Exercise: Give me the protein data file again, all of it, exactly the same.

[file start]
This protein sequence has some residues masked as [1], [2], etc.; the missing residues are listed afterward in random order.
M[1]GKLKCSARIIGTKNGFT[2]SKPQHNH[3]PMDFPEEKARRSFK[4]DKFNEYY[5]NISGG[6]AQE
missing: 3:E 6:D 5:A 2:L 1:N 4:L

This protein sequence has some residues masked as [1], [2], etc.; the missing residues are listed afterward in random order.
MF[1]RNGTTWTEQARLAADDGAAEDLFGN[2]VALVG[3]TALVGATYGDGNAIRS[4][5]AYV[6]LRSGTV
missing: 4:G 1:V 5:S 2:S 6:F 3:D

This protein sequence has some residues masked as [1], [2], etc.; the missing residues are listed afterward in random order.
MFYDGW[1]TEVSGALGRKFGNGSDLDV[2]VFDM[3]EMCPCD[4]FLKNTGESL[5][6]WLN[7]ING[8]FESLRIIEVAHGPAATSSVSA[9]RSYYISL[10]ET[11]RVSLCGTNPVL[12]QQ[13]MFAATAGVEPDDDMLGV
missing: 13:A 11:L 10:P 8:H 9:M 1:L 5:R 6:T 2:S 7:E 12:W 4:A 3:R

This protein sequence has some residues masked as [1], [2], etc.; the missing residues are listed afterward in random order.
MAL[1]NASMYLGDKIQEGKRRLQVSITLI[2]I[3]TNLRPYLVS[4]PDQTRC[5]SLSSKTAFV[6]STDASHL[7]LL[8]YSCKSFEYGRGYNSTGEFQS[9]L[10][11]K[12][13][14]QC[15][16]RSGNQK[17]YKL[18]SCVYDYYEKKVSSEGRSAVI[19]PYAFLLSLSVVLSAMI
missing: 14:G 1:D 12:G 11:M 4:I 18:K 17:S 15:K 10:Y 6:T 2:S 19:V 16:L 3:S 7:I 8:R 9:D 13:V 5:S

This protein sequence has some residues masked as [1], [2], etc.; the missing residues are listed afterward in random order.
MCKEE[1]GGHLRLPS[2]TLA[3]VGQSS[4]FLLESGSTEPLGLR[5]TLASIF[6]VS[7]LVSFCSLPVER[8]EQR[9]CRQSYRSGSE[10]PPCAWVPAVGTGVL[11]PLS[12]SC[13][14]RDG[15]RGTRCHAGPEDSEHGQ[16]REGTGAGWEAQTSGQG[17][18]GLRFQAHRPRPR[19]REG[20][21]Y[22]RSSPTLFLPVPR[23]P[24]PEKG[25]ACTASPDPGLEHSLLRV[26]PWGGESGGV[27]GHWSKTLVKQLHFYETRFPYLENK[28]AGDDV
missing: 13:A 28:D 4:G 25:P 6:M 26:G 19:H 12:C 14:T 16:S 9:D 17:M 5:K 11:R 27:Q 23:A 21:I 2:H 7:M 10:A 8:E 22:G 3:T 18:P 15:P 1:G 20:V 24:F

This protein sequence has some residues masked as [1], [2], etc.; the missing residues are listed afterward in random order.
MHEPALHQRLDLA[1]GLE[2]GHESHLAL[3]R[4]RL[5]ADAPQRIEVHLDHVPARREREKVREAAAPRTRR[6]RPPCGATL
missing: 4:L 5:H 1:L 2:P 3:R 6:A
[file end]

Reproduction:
This protein sequence has some residues masked as [1], [2], etc.; the missing residues are listed afterward in random order.
M[1]GKLKCSARIIGTKNGFT[2]SKPQHNH[3]PMDFPEEKARRSFK[4]DKFNEYY[5]NISGG[6]AQE
missing: 3:E 6:D 5:A 2:L 1:N 4:L

This protein sequence has some residues masked as [1], [2], etc.; the missing residues are listed afterward in random order.
MF[1]RNGTTWTEQARLAADDGAAEDLFGN[2]VALVG[3]TALVGATYGDGNAIRS[4][5]AYV[6]LRSGTV
missing: 4:G 1:V 5:S 2:S 6:F 3:D

This protein sequence has some residues masked as [1], [2], etc.; the missing residues are listed afterward in random order.
MFYDGW[1]TEVSGALGRKFGNGSDLDV[2]VFDM[3]EMCPCD[4]FLKNTGESL[5][6]WLN[7]ING[8]FESLRIIEVAHGPAATSSVSA[9]RSYYISL[10]ET[11]RVSLCGTNPVL[12]QQ[13]MFAATAGVEPDDDMLGV
missing: 13:A 11:L 10:P 8:H 9:M 1:L 5:R 6:T 2:S 7:E 12:W 4:A 3:R

This protein sequence has some residues masked as [1], [2], etc.; the missing residues are listed afterward in random order.
MAL[1]NASMYLGDKIQEGKRRLQVSITLI[2]I[3]TNLRPYLVS[4]PDQTRC[5]SLSSKTAFV[6]STDASHL[7]LL[8]YSCKSFEYGRGYNSTGEFQS[9]L[10][11]K[12][13][14]QC[15][16]RSGNQK[17]YKL[18]SCVYDYYEKKVSSEGRSAVI[19]PYAFLLSLSVVLSAMI
missing: 14:G 1:D 12:G 11:M 4:I 18:K 17:S 15:K 10:Y 6:T 2:S 19:V 16:L 3:S 7:I 8:R 9:D 13:V 5:S

This protein sequence has some residues masked as [1], [2], etc.; the missing residues are listed afterward in random order.
MCKEE[1]GGHLRLPS[2]TLA[3]VGQSS[4]FLLESGSTEPLGLR[5]TLASIF[6]VS[7]LVSFCSLPVER[8]EQR[9]CRQSYRSGSE[10]PPCAWVPAVGTGVL[11]PLS[12]SC[13][14]RDG[15]RGTRCHAGPEDSEHGQ[16]REGTGAGWEAQTSGQG[17][18]GLRFQAHRPRPR[19]REG[20][21]Y[22]RSSPTLFLPVPR[23]P[24]PEKG[25]ACTASPDPGLEHSLLRV[26]PWGGESGGV[27]GHWSKTLVKQLHFYETRFPYLENK[28]AGDDV
missing: 13:A 28:D 4:G 25:P 6:M 26:G 19:H 12:C 14:T 16:S 9:D 17:M 5:K 11:R 27:Q 23:A 21:I 2:H 7:M 10:A 8:E 22:G 3:T 18:P 15:P 1:G 20:V 24:F

This protein sequence has some residues masked as [1], [2], etc.; the missing residues are listed afterward in random order.
MHEPALHQRLDLA[1]GLE[2]GHESHLAL[3]R[4]RL[5]ADAPQRIEVHLDHVPARREREKVREAAAPRTRR[6]RPPCGATL
missing: 4:L 5:H 1:L 2:P 3:R 6:A